"The Holy Church, which was appointed by God himself, could not proceed otherwise. It represents an infallible master who securely leads his believers. Thus, the Church is equipped with all necessary and useful means to prevent the infection of the herd of Jesus, by the erroneous and corrupt which will show itself irrespective of the mask it hides behind. Consequently The Holy Church has the duty, and hence the right, to pursue this aim.
One must not claim that the condemnation of harmful books is a violation of freedom or a war against the Light of Truth, and that the index of forbidden books is a permanent attack against the progress of science and literature."
"Irreligious and immoral books are written in a seductive manner, often with themes which deal with fleshly passion, or themes that deceive the pride of the soul. These books are carefully written to make an impression and aim at gaining ground in both the heart and mind of the incautious reader."
"In addition, the necessity to suppress malicious publications for the wellbeing of the public, has particularly been proven lately, when even civil governments, have used preventive censorship to protect the judicial system and public order, with a rigidity unknown to the Church. This shows us how well it corresponds with the true liberty.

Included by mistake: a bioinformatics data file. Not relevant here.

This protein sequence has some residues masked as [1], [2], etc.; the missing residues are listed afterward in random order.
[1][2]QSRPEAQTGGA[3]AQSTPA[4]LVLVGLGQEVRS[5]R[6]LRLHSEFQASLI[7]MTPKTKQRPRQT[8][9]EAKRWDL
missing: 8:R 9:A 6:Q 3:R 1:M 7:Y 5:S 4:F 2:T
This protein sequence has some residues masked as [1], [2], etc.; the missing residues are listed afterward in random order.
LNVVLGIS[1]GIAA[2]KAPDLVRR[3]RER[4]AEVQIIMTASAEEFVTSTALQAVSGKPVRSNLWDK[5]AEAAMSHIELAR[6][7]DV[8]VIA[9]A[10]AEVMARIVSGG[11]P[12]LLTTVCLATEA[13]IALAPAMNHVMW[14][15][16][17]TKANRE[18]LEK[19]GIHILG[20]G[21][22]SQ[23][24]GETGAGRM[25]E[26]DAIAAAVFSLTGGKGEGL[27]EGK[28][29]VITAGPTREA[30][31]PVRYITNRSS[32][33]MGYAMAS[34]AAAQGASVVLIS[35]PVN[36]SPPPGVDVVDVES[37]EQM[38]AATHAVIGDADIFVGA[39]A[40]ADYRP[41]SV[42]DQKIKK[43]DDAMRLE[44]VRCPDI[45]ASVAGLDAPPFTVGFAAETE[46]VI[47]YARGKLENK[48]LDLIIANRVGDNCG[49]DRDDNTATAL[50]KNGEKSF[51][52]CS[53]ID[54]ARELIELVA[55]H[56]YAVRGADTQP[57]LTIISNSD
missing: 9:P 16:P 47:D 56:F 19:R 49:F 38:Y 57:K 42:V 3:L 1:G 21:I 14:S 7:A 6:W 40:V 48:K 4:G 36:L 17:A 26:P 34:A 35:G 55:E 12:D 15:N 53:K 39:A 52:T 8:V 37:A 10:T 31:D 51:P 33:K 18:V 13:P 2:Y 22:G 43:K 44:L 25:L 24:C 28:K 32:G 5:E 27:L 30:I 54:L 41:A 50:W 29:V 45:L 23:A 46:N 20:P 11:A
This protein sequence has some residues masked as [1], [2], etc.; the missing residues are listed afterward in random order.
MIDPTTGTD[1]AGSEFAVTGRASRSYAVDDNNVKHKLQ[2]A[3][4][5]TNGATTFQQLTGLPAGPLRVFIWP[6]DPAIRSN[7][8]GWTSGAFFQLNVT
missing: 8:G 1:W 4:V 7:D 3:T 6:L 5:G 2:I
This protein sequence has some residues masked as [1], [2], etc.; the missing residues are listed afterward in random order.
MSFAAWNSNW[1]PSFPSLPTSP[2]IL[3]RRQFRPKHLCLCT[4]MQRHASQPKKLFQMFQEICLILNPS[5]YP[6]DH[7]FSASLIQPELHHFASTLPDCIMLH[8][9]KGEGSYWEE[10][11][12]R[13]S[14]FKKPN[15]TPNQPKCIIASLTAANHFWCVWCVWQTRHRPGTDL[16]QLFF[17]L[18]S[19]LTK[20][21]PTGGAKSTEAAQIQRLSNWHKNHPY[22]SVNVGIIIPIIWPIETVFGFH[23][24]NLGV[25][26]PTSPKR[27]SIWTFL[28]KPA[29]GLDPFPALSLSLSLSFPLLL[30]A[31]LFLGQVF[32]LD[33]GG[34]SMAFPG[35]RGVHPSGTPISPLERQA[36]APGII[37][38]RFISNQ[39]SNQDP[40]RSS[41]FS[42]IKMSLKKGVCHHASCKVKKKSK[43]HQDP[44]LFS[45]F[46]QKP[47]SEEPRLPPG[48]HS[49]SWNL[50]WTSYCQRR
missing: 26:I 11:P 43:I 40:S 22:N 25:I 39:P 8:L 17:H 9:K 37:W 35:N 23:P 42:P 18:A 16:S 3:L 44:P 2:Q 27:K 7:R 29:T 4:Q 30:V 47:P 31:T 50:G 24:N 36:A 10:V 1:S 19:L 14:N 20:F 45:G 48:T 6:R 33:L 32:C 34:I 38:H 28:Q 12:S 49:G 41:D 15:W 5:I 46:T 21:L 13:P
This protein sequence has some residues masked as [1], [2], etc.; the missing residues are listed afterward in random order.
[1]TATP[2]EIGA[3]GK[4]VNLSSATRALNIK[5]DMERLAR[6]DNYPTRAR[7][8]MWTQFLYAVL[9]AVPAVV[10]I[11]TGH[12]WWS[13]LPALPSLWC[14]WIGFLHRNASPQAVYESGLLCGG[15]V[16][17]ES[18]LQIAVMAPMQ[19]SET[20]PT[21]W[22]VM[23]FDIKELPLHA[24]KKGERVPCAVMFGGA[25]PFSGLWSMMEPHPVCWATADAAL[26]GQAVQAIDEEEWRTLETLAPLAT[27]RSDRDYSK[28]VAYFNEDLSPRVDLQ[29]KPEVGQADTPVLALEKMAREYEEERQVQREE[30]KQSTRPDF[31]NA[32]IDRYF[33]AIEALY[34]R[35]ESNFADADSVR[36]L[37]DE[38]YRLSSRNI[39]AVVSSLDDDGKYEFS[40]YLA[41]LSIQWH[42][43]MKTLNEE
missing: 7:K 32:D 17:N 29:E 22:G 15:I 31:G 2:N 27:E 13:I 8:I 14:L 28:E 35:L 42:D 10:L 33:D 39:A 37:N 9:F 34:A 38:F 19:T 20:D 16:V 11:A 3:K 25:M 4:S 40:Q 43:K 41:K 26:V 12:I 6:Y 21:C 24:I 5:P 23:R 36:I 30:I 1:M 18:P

No matter how much true literary and scientific values a book can possess, it cannot legitimate the distribution which opposes the religion and good custom. On the contrary, the more subtle and seductive the evil is, the more it necessitates stronger and more efficient suppression of it."
"These prohibited books were written to make an impression, and all this have been exposed to remove any doubt occurring among the Catholic believers. This explanation is intended for the devoted, good sons, who readily listen to the words of the good Shepherd Jesus, and to his representative on earth; the Pope. In short, this is intended for those who scrupulously comply with the rules, possibly with some exceptions arising from extreme conditions, where the Church grant exemptions for those who dissociate themselves from reading or owning the books which have been prohibited by the Holy Church."
* From Palazzo del S. Uffizio,
Festa del S. Cuore di Gesu
7th of June 1929
Cardinal MERRY DEL VAL,
Suprema S. C. Del Sant'Uffizio Secretary
Unauthorised translation by Betty Cutolo
The 1948 edition of the Index of Forbidden Books
List of Indexes in the Beacon for Freedom of Expression data base
Publications in English relevant to the censorship of the Catholic Church